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2003 Chevrolet Corvette Muray: the Italian Dream

This version of an extreme yet elegant sports car, produced by Italdesign on a Corvette chassis and mechanicals is distinguished by a pure profile, shaped by the waves and characterised by long, tapering, headlights, which suggested its name. The door window half dome, which is the side window and roof at the same time, opens with a gull wing mechanism and is hinged to the rear pillar to promote access to the passenger compartment.

The Fiat 8V

In March 1952, Fiat surprised the world at the Geneva Motor Show with the Fiat 8V. A two-seater sports car that was also designed as a racing car. What was surprising was that Fiat had not shown any interest in re-entering the racing scene up to this point.

1981 DMC DeLorean, Back to the Future

The DeLorean DMC-12 is the only car model built by the DeLorean Motor Company, from 1981 to 1982.

The DMC-12 featured gullwing doors and unpainted stainless steel bodywork. About 9,200 examples of DMC-12 were produced. The car became world famous for its appearance in Robert Zemeckis’ Back to the Future film trilogy, in which a specimen was used by Dr. Emmett “Doc” Brown as the basis for his time machine.

1970 Lamborghini Miura P-400 Jota, If Lambo Was a Race Car

n 1970, Lamborghini development driver Bob Wallace created a test mule that would conform to the FIA’s Appendix J racing regulations. The car was appropriately named the Miura Jota. Wallace made extensive modifications to the standard Miura chassis and engine. Weight reductions included replacing steel chassis components and body panels with the lightweight aluminium alloy Avional and replacing side windows with plastic, with the resulting car weighing approximately 800 lb (360 kg) less than a production Miura.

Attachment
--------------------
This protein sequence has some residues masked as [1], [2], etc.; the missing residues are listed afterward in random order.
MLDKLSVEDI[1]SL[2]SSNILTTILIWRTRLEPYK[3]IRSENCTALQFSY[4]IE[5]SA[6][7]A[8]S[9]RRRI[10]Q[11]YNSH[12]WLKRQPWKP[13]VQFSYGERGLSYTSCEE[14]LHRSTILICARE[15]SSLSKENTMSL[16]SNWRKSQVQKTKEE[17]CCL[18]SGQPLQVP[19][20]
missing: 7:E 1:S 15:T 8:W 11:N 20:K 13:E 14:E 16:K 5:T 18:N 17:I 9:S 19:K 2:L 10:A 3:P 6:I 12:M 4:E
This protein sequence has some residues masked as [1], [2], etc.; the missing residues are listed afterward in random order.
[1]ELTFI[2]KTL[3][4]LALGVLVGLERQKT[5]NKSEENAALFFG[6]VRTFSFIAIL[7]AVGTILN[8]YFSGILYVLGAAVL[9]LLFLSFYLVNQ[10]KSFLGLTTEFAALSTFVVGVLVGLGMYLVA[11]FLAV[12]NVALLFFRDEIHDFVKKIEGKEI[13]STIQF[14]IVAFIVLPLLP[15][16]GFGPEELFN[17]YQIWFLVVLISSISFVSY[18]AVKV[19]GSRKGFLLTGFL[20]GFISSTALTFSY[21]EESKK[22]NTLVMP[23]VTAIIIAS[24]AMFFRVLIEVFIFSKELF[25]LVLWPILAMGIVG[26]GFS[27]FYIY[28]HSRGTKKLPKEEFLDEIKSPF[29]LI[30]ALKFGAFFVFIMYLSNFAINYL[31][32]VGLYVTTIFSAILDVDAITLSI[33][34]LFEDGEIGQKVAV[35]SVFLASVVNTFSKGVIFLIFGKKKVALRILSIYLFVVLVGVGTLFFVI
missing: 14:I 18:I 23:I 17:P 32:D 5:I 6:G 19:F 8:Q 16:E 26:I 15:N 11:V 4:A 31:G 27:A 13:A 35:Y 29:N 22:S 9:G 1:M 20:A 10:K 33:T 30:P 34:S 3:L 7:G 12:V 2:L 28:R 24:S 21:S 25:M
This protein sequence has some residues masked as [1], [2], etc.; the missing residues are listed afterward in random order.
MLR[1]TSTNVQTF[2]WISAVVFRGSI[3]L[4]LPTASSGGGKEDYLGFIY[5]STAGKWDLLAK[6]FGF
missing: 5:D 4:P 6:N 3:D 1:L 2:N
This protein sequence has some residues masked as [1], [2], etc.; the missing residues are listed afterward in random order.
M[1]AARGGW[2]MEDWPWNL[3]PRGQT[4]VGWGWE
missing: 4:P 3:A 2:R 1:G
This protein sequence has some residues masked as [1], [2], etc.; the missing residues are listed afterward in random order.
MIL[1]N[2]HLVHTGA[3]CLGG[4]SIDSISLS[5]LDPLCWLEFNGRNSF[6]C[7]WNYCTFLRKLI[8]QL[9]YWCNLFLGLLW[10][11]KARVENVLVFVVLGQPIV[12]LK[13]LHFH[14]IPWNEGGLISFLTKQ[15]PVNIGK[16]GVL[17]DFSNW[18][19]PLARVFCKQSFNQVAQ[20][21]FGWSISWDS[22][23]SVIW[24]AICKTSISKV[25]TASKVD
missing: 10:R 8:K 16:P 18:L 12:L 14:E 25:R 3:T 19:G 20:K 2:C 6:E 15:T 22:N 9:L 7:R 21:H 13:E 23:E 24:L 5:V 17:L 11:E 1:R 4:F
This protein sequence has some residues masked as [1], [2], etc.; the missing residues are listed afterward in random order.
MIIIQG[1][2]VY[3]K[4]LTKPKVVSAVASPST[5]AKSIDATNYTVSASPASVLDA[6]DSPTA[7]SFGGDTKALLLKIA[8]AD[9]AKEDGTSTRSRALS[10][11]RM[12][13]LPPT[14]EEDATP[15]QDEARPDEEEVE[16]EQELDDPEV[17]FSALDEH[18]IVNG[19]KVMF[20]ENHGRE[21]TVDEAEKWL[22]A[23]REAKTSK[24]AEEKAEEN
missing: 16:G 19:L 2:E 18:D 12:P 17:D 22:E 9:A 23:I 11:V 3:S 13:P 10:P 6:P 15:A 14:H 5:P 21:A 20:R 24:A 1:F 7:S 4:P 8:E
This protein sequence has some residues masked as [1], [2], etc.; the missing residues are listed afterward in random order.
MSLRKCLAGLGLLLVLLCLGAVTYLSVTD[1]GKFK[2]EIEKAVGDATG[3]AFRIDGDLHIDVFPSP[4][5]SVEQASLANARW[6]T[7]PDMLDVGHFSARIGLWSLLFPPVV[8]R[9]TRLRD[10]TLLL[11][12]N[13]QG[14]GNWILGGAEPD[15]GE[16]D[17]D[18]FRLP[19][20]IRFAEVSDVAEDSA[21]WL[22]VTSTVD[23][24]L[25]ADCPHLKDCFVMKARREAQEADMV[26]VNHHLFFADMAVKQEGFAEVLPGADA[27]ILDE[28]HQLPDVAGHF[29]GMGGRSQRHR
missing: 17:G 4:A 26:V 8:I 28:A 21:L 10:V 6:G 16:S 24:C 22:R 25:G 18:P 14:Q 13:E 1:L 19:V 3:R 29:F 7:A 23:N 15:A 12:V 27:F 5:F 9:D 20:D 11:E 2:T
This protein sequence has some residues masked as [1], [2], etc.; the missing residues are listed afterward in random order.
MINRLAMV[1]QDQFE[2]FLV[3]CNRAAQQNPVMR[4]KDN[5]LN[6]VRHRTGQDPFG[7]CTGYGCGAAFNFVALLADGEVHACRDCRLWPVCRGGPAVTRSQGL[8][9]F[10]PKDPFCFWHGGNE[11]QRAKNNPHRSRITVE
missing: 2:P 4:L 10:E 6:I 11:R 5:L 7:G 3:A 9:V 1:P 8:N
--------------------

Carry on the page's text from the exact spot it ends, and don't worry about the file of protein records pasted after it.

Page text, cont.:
The Maserati A6-GCS/53 Berlinetta by Pininfarina

After WW2, Maserati introduced a new race car based on the prewar 6CM model, named A6 after Alfieri, one of the Maserati brothers, and its Straight-6 engine layout. In 1947 a 2-seater version with a 2-Liter engine was developed called GCS which stands for Ghisa (the Italian for cast iron, referring to its cylinder block), Corsa & Sport. Later a new version of the GCS was developed to take part in the 1st FIA World Sportscar Championship series going to start in 1953, which was bodied as a Spyder designed by Fantuzzi and Fiandri and coded with its birth date: A6-GCS/53.